Enchanting frontier tour

September 18, 2022

There is an area near the boundary with the Mainland that many people have never been to.


It is part of the last remaining major settlement in the Frontier Closed Area of Hong Kong, Sha Tau Kok.


Sha Tau Kok town was designated as part of the frontier closed area in the 1960s. Since then, the place has been only accessible to individuals with closed area permits. Visitors can only make an application for the permits with an endorsement by a local resident.


Beginning in June 2022, the Sha Tau Kok Pier opened to the public on a trial basis for six months to tie in with the direction of the Northern Metroplis Development Strategy and at the same time to promote tourism development and the local culture of Sha Tau Kok and the North East New Territories. People can join local tours on Saturday, Sunday or public holidays to see for themselves the history and culture of Sha Tau Kok.


Hong Kong’s longest pier

The pier is 280m in length and it is the longest in Hong Kong.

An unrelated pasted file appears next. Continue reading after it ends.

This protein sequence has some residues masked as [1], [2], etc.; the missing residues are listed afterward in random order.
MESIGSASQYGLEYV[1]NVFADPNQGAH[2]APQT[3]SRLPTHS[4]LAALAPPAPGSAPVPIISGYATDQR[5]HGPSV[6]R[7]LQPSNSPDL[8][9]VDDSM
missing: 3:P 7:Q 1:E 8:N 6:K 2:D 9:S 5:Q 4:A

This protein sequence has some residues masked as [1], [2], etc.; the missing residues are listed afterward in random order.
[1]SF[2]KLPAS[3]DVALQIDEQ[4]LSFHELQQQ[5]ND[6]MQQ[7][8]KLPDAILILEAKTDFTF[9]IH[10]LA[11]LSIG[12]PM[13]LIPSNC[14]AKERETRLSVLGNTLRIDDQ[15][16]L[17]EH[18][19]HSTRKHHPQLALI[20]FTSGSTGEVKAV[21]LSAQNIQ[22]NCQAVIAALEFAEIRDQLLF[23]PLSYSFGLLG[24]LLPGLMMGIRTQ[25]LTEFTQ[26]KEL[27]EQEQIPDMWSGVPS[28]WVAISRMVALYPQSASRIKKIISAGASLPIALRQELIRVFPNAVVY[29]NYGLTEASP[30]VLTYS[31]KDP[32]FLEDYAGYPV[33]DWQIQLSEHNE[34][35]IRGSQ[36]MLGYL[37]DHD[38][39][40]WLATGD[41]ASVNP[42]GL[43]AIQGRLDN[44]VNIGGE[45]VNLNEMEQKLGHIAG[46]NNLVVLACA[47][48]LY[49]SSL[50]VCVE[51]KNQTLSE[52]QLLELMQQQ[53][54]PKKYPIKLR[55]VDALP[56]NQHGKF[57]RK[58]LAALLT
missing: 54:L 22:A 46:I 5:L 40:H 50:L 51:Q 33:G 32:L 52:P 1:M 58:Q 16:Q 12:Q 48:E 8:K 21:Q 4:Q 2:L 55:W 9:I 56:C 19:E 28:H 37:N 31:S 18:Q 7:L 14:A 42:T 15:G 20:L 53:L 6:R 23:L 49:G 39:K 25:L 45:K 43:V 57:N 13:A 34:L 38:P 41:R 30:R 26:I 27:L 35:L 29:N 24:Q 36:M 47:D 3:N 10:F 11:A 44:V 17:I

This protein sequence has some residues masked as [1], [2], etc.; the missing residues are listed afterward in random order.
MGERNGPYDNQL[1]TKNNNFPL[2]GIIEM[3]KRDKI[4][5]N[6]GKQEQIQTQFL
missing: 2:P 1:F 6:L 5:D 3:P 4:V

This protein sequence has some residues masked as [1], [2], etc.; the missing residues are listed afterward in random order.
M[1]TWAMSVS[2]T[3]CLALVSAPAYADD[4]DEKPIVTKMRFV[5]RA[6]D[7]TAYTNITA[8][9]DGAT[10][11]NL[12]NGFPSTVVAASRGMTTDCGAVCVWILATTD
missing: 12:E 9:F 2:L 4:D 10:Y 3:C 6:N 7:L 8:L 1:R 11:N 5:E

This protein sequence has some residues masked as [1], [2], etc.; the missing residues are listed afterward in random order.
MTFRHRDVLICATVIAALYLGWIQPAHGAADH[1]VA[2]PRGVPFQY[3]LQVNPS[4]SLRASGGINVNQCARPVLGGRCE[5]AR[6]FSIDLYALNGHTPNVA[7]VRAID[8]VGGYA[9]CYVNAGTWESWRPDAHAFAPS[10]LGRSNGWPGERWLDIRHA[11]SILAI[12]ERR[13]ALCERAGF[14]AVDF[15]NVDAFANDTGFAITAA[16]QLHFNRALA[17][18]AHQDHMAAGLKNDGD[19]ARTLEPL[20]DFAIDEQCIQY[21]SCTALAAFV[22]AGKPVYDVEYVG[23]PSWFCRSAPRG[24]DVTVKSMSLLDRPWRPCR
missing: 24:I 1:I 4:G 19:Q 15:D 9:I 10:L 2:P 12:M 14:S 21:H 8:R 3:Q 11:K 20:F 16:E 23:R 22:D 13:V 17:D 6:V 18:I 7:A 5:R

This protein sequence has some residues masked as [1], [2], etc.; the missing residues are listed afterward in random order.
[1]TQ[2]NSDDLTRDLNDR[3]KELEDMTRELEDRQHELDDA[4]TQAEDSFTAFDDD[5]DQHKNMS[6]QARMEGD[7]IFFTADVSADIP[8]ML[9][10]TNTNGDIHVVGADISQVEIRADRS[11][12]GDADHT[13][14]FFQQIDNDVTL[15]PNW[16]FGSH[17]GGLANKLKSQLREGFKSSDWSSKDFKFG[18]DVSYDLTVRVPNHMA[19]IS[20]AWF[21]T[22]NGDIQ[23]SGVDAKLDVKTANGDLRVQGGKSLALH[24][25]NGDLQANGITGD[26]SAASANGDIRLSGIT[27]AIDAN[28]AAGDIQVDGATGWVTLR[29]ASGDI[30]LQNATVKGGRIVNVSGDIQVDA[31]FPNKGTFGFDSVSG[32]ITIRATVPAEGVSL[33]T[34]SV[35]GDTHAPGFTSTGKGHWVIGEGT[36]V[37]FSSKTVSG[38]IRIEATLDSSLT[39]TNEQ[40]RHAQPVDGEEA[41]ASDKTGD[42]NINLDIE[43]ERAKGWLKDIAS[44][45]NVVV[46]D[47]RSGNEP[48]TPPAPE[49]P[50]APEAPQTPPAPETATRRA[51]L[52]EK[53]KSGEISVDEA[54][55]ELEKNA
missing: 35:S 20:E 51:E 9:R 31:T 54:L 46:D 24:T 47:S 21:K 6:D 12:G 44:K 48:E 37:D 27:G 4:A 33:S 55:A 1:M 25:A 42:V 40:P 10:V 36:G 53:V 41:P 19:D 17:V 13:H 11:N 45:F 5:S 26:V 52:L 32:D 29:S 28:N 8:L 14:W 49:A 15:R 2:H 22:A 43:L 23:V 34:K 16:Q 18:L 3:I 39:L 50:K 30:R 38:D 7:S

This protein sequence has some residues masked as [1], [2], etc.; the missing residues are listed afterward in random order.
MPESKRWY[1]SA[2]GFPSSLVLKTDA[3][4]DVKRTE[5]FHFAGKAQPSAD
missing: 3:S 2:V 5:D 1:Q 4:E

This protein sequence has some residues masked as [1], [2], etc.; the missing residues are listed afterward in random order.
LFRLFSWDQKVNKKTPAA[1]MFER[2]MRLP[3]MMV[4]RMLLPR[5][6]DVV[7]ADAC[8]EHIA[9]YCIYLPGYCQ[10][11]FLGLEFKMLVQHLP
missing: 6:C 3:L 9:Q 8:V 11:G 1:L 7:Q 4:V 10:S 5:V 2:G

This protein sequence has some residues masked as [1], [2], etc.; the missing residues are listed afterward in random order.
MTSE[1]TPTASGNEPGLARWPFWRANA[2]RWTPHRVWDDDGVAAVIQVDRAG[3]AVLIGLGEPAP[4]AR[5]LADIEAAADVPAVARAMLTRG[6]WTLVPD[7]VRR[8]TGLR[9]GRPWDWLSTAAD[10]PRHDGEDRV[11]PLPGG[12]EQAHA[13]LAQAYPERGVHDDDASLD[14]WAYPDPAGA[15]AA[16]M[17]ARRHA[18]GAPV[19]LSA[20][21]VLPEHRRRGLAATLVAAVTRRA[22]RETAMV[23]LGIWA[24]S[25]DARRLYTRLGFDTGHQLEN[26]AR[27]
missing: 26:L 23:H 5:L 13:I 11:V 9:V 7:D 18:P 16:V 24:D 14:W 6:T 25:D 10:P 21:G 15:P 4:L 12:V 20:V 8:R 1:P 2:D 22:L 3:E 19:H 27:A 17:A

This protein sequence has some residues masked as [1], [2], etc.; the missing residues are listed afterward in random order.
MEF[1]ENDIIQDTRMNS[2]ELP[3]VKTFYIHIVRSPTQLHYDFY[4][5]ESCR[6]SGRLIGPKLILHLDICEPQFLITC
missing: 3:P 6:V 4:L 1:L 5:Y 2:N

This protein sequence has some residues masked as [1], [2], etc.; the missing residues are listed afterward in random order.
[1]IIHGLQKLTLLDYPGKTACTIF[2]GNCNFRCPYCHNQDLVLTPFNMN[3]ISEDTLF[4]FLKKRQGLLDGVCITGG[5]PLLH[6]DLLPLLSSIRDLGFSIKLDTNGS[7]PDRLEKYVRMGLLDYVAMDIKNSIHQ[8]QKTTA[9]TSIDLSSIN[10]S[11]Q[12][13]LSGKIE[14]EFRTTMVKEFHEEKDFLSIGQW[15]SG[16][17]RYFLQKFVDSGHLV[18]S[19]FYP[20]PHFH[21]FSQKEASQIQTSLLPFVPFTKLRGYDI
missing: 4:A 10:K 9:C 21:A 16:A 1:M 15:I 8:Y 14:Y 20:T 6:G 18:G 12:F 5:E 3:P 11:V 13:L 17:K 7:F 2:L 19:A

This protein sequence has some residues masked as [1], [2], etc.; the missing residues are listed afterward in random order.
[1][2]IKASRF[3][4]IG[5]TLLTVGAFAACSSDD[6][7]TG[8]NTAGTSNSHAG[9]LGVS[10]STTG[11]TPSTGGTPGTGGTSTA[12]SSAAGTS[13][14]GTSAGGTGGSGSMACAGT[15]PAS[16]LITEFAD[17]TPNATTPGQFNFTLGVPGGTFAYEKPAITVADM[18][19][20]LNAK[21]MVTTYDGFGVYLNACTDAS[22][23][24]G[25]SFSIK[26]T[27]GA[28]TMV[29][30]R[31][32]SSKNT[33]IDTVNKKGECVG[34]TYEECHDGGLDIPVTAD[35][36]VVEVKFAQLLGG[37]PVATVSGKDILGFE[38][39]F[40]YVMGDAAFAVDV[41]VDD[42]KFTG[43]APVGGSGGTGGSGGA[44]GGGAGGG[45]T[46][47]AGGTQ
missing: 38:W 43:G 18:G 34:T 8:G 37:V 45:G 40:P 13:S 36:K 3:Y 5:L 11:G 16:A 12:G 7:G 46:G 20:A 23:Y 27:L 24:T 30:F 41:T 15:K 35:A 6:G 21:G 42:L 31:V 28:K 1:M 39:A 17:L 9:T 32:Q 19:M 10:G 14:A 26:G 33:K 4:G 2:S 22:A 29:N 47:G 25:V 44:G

It extends from the shallow waters to the deeper part of the sea, so that vessels can berth without any trouble. Visitors can also find some Instagram-worthy murals nearby and can also collect memorial stamps at the pier.


Standing at the water’s edge, one can view the nearby city of Shenzhen and the blue barrels that separate the Mainland from Hong Kong.


People will also see a sign stating the longitude and latitude of the cape of Sha Tau Kok, a 1:1 replica of a boundary monument, which happens to be the most suitable spot to take a group photo.


Cultural attractions

An outdoor bazaar is also located in the area, allowing people to buy souvenirs such as Hakka food cooked by firewood and postcards.


Apart from the Sha Tau Kok Pier, tours also visit nearby attractions.  


Lai Chi Wo Village was established more than 300 years ago and is one of Hong Kong’s oldest and best-preserved Hakka settlements.


Rocks to admire

Additionally, visitors can also explore Ap Chau, a tiny island that has some of the most unique and distinguished sets of rocks in all of Hong Kong.


A school principal who joined the tour said students learn about local history and culture not only from the classroom and through textbooks but also by talking to people living in Sha Tau Kok or Lai Chi Wo.


He feels the tour is an excellent way for them to know more about Hakka culture and Sha Tau Kok’s history.

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